1. Agreed, it’s all personal preference after a certain point. I did quite enjoy their Rhapsody so I was surprised this was so far off for me. It’ll be interesting to see what the intelligentsia have to say about this one. Anyway I certainly hope they continue to record together!

        As for Hilary Hahn’s new Bach, it’s like a Glenn Gould interpretation for violin. There are moments of genius past 1:30, and also passages that don’t work for me at all. I appreciate her effort to do something quite original. Results aside, I was (and continue to be) awestruck by how much tonal color can be produced by her hands and a brilliant recording engineer. The sonics are glorious.

        Thank you for passionately reviewing this new Rachmaninov! (Though you might have gone easy on his Bach–there should be at least a little Baroque in it, no?) Hopefully we’ll soon get your take on Igor Levit’s Life. It’s special to say the least.

        Liked by 1 person

      2. Ok, I’ll give Hahn another go. On the Trifonov, the only review I found was Norman Lebrecht who also really really liked it.

        On Levit, I’ve had the album for some days now and have played it quite some times. A review is definitely coming. It is just really “weird” material, so much harder to make up my mind.


      3. That’s fascinating–Levit is my record of the year, easily. It’s a jazz spirit haunting a classical program. Such nuanced and beautiful expression. He is on another level entirely.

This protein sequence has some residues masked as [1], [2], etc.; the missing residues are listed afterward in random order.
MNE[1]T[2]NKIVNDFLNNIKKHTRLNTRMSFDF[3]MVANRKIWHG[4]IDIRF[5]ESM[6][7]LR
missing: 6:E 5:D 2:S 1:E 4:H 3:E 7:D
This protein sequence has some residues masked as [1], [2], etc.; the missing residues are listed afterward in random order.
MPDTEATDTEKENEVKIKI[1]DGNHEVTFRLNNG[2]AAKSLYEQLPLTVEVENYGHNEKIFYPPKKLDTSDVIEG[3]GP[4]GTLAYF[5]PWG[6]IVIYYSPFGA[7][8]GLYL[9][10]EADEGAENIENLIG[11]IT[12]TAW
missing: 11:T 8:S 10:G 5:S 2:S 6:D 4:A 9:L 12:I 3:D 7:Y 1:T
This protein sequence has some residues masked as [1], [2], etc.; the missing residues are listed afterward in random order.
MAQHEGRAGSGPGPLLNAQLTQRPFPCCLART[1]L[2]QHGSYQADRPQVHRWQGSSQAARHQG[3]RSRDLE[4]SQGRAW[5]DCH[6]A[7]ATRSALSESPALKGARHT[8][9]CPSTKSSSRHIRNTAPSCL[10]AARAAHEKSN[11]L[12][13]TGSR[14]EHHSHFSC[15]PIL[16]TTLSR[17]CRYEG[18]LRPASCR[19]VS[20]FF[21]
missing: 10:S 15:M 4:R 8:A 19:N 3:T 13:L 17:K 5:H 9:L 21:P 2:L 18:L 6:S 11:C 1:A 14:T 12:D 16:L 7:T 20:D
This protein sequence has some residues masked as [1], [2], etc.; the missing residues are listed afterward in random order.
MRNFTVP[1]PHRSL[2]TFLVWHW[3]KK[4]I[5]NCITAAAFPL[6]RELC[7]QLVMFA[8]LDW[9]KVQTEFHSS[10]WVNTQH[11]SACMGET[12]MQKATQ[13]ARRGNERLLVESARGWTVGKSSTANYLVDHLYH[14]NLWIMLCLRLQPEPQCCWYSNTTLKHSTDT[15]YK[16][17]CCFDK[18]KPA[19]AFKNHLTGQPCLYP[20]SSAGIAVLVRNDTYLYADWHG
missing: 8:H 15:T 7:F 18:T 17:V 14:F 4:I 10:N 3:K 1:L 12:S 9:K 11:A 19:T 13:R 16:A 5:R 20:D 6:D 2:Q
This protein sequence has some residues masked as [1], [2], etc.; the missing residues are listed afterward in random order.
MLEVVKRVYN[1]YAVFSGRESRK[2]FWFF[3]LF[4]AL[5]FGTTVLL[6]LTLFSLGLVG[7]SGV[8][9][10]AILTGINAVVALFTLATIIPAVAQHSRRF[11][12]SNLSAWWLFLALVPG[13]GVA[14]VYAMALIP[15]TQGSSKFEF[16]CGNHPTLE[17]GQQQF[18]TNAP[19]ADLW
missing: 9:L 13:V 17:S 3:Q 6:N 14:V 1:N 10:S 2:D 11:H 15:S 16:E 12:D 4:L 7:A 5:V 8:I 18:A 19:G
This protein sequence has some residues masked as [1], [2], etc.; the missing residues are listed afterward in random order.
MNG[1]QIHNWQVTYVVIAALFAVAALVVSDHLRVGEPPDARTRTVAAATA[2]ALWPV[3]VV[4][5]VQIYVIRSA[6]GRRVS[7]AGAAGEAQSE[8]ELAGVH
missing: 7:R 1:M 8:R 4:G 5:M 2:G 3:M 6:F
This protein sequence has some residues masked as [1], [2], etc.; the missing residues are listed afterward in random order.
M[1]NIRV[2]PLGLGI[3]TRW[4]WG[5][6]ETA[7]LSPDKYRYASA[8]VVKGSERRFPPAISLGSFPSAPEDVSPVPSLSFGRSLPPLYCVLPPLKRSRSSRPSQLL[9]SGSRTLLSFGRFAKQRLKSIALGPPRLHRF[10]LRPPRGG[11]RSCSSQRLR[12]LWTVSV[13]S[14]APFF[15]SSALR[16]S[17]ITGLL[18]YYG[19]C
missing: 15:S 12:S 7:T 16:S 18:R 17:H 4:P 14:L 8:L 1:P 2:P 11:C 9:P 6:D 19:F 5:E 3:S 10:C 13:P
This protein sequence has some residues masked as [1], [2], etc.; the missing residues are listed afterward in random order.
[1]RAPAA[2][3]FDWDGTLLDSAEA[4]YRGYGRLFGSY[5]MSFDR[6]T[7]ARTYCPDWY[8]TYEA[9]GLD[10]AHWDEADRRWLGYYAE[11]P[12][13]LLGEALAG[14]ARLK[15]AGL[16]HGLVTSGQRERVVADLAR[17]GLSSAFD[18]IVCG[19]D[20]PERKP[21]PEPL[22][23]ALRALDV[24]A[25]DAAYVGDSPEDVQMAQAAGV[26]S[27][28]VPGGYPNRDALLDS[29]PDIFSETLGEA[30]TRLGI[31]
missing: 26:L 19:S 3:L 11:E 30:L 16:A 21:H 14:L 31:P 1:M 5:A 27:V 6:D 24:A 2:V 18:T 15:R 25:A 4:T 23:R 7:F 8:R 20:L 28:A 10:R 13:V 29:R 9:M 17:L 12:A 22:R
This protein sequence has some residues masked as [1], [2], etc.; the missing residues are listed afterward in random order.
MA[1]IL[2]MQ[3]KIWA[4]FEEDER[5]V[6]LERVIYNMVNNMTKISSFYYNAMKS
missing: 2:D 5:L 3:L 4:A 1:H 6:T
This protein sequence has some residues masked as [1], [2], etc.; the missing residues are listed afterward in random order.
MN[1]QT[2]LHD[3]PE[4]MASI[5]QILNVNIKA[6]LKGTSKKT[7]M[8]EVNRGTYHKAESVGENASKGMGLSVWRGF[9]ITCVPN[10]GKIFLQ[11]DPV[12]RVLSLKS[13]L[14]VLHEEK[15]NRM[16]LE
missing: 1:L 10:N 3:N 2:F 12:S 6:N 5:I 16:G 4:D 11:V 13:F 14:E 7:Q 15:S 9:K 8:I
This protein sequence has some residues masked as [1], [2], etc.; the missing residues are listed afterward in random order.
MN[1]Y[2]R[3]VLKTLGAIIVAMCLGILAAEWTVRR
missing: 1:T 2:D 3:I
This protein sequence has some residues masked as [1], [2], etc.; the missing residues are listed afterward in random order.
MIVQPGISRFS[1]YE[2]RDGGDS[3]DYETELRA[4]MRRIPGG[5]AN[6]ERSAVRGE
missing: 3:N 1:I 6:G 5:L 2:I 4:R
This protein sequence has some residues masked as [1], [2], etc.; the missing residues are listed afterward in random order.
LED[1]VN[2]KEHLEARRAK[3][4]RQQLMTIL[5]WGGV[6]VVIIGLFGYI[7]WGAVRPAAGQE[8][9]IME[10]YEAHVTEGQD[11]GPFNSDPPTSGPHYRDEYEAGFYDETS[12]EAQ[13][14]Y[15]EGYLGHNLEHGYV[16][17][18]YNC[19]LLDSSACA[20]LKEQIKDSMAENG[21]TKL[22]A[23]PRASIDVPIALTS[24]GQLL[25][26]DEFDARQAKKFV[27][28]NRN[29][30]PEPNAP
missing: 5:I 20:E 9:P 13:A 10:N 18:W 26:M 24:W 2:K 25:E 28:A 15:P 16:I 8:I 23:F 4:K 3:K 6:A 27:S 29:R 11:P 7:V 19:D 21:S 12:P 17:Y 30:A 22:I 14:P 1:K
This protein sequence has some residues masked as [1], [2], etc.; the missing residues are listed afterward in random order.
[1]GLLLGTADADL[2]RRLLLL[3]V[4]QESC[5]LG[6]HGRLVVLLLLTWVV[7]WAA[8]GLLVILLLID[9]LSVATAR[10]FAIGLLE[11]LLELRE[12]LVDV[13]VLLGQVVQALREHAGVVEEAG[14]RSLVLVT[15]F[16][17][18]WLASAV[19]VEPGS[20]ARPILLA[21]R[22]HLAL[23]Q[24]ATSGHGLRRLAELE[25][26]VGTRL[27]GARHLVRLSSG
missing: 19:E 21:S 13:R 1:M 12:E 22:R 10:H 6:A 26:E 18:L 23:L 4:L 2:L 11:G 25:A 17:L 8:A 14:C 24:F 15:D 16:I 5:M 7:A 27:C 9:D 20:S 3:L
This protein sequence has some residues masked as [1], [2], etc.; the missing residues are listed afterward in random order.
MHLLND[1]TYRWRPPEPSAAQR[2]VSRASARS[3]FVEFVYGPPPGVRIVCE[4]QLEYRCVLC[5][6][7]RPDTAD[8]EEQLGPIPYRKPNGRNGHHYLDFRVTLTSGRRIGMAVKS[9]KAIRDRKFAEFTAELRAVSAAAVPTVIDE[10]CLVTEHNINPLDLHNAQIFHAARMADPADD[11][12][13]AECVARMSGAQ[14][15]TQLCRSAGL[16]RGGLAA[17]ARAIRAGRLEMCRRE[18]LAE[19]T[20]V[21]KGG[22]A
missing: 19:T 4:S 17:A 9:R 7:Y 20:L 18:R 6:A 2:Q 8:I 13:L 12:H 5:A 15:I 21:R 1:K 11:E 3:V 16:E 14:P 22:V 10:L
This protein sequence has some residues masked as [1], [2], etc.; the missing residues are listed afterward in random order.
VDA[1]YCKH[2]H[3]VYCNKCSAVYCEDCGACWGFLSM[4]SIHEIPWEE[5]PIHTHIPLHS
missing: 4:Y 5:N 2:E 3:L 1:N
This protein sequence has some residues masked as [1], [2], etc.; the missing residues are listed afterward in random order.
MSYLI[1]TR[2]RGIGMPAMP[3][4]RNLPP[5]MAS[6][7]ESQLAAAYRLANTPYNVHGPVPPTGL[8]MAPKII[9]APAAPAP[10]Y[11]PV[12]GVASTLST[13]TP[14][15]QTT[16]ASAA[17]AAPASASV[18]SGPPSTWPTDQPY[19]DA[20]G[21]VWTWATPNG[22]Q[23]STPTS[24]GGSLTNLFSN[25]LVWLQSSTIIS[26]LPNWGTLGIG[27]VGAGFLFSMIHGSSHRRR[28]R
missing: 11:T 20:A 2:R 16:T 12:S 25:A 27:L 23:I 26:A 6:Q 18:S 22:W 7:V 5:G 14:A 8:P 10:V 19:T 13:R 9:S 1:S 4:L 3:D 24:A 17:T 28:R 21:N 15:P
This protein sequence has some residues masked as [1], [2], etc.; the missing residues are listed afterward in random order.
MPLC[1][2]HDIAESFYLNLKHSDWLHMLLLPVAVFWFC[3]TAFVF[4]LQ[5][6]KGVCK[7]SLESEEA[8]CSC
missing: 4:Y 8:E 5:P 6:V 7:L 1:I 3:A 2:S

Your reviews are always wonderfully well-considered so I look forward to your take.

        (Second place is Sakari Oramo’s Langgaard Symphonies with the VPO, definitely check that out.)

        Liked by 1 person

    2. I share more or less the same views with Ken. When I reviewed Buniatishvili’s CD I was ecstatic. I find it among the best digital renditions. As for the Trifonov recording, I also found it disappointing. Even though I like slow performances of this concerto, I found a lot of detail was missing here. Trifonov’s touch is usually light but the recorded sound here doesn’t help and, as I state in my review, it is inaudible at some points. And while the orchestral contribution is very clear, I think Rachmaninov needs a darker sound. It is really a shame because I had been eagerly anticipating this release. I hope the recording of the 3rd will be more rewarded when it’s released.

      Liked by 1 person

      1. Interesting, and thanks for your feedback. At least I got my prediction right that this recording would be polarizing. I just saw a review by Richard Fairman for the FT, giving it four stars. So it truly is a love it or hate it affair.

        Liked by 1 person

  2. I was surprised to see DG release two recordings of Rachmaninov’s transcription of the Bach violin partita in such a short window. You not only have Trifonov’s but also Vikingur Olafssohn’s. I’ve really fallen in love with Olafssohn’s Bach album.

    Liked by 2 people